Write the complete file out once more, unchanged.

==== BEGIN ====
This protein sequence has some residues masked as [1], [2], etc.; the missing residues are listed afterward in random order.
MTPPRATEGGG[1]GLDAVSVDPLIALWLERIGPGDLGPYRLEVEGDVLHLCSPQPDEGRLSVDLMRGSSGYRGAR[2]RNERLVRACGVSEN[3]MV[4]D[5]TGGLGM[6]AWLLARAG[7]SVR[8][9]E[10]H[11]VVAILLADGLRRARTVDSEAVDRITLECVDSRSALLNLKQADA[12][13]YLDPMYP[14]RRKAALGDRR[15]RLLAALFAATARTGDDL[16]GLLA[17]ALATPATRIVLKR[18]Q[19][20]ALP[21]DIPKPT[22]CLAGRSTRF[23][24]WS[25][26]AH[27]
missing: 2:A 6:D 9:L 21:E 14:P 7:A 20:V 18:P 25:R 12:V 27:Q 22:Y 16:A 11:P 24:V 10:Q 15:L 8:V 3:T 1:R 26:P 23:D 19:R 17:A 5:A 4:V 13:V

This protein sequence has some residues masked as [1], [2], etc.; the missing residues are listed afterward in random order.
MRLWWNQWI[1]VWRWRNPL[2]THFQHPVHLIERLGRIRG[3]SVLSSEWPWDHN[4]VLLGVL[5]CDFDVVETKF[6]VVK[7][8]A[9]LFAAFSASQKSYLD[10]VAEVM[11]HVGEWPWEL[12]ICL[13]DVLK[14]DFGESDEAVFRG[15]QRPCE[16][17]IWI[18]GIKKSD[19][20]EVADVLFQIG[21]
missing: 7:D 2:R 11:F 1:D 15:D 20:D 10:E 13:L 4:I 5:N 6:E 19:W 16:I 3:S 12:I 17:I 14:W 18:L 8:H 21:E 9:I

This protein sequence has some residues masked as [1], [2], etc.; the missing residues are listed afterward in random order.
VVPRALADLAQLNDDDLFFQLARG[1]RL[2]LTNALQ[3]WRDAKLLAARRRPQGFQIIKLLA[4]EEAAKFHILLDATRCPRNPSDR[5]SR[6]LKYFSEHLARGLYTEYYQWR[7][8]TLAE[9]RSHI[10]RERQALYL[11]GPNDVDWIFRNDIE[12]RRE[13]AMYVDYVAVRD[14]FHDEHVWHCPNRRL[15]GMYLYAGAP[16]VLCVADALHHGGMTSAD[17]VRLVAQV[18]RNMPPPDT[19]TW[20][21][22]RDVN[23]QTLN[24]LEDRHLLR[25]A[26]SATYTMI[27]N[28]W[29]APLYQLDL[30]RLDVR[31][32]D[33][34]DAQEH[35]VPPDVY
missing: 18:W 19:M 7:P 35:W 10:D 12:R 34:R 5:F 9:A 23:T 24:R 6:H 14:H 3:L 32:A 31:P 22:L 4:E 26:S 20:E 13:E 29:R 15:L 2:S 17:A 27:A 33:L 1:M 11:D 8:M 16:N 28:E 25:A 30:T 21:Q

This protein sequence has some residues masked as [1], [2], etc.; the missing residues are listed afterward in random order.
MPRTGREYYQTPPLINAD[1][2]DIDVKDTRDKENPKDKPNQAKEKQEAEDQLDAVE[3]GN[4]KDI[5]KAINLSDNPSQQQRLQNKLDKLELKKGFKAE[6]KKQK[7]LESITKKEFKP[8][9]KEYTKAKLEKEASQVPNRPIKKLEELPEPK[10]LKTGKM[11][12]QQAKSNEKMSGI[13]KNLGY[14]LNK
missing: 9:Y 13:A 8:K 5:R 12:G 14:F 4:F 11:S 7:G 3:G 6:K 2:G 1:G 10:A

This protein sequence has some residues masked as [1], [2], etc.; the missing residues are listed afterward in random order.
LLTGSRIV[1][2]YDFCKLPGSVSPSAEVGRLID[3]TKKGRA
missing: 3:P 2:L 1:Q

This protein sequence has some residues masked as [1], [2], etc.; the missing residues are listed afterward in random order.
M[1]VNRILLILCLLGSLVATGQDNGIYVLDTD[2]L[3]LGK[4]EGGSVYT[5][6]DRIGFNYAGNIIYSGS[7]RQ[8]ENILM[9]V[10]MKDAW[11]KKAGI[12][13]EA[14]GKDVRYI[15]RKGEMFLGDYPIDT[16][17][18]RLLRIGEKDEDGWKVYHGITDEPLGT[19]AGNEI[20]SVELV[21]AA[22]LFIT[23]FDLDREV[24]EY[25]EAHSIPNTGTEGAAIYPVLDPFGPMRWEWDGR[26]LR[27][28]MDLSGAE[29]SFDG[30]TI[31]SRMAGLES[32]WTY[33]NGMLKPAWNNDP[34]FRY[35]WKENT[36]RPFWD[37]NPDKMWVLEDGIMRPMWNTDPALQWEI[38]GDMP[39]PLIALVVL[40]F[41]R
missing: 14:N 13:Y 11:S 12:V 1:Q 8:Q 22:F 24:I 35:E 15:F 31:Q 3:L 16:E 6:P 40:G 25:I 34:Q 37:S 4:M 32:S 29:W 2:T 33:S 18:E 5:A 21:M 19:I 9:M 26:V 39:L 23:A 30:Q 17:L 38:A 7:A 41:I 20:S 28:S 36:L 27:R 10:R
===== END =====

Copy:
This protein sequence has some residues masked as [1], [2], etc.; the missing residues are listed afterward in random order.
MTPPRATEGGG[1]GLDAVSVDPLIALWLERIGPGDLGPYRLEVEGDVLHLCSPQPDEGRLSVDLMRGSSGYRGAR[2]RNERLVRACGVSEN[3]MV[4]D[5]TGGLGM[6]AWLLARAG[7]SVR[8][9]E[10]H[11]VVAILLADGLRRARTVDSEAVDRITLECVDSRSALLNLKQADA[12][13]YLDPMYP[14]RRKAALGDRR[15]RLLAALFAATARTGDDL[16]GLLA[17]ALATPATRIVLKR[18]Q[19][20]ALP[21]DIPKPT[22]CLAGRSTRF[23][24]WS[25][26]AH[27]
missing: 2:A 6:D 9:L 21:E 14:P 7:A 20:V 18:P 25:R 12:V 27:Q 22:Y 16:A 11:P 24:V 10:Q 15:L 8:V 3:T 1:R 26:P 23:D 19:R 17:A 5:A 4:V 13:V

This protein sequence has some residues masked as [1], [2], etc.; the missing residues are listed afterward in random order.
MRLWWNQWI[1]VWRWRNPL[2]THFQHPVHLIERLGRIRG[3]SVLSSEWPWDHN[4]VLLGVL[5]CDFDVVETKF[6]VVK[7][8]A[9]LFAAFSASQKSYLD[10]VAEVM[11]HVGEWPWEL[12]ICL[13]DVLK[14]DFGESDEAVFRG[15]QRPCE[16][17]IWI[18]GIKKSD[19][20]EVADVLFQIG[21]
missing: 7:D 2:R 11:F 1:D 15:D 20:D 10:E 13:L 4:I 5:N 6:E 19:W 16:I 3:S 12:I 17:I 14:W 18:L 8:H 21:E 9:I

This protein sequence has some residues masked as [1], [2], etc.; the missing residues are listed afterward in random order.
VVPRALADLAQLNDDDLFFQLARG[1]RL[2]LTNALQ[3]WRDAKLLAARRRPQGFQIIKLLA[4]EEAAKFHILLDATRCPRNPSDR[5]SR[6]LKYFSEHLARGLYTEYYQWR[7][8]TLAE[9]RSHI[10]RERQALYL[11]GPNDVDWIFRNDIE[12]RRE[13]AMYVDYVAVRD[14]FHDEHVWHCPNRRL[15]GMYLYAGAP[16]VLCVADALHHGGMTSAD[17]VRLVAQV[18]RNMPPPDT[19]TW[20][21][22]RDVN[23]QTLN[24]LEDRHLLR[25]A[26]SATYTMI[27]N[28]W[29]APLYQLDL[30]RLDVR[31][32]D[33][34]DAQEH[35]VPPDVY
missing: 18:W 19:M 7:P 35:W 10:D 12:R 34:R 5:F 9:A 23:T 24:R 6:H 14:H 3:L 32:A 31:P 22:L 4:E 26:S 20:E 13:E 29:R 15:L 2:S 17:A 27:A 33:L 1:M 11:D 8:M 16:N 28:E 25:A 30:T 21:Q

This protein sequence has some residues masked as [1], [2], etc.; the missing residues are listed afterward in random order.
MPRTGREYYQTPPLINAD[1][2]DIDVKDTRDKENPKDKPNQAKEKQEAEDQLDAVE[3]GN[4]KDI[5]KAINLSDNPSQQQRLQNKLDKLELKKGFKAE[6]KKQK[7]LESITKKEFKP[8][9]KEYTKAKLEKEASQVPNRPIKKLEELPEPK[10]LKTGKM[11][12]QQAKSNEKMSGI[13]KNLGY[14]LNK
missing: 9:Y 13:A 8:K 5:R 12:G 14:F 4:F 11:S 7:G 3:G 6:K 2:G 1:G 10:A

This protein sequence has some residues masked as [1], [2], etc.; the missing residues are listed afterward in random order.
LLTGSRIV[1][2]YDFCKLPGSVSPSAEVGRLID[3]TKKGRA
missing: 3:P 2:L 1:Q

This protein sequence has some residues masked as [1], [2], etc.; the missing residues are listed afterward in random order.
M[1]VNRILLILCLLGSLVATGQDNGIYVLDTD[2]L[3]LGK[4]EGGSVYT[5][6]DRIGFNYAGNIIYSGS[7]RQ[8]ENILM[9]V[10]MKDAW[11]KKAGI[12][13]EA[14]GKDVRYI[15]RKGEMFLGDYPIDT[16][17][18]RLLRIGEKDEDGWKVYHGITDEPLGT[19]AGNEI[20]SVELV[21]AA[22]LFIT[23]FDLDREV[24]EY[25]EAHSIPNTGTEGAAIYPVLDPFGPMRWEWDGR[26]LR[27][28]MDLSGAE[29]SFDG[30]TI[31]SRMAGLES[32]WTY[33]NGMLKPAWNNDP[34]FRY[35]WKENT[36]RPFWD[37]NPDKMWVLEDGIMRPMWNTDPALQWEI[38]GDMP[39]PLIALVVL[40]F[41]R
missing: 14:N 13:Y 11:S 12:V 1:Q 8:Q 22:F 24:I 35:E 15:F 31:Q 3:L 16:E 6:P 40:G 25:I 34:Q 37:S 4:M 32:S 29:W 2:T 33:S 18:E 5:A 21:M 19:I 9:M 26:V 39:L 23:A 30:Q 17:L 38:A 7:A 41:I 20:S 28:S 36:L 27:R 10:R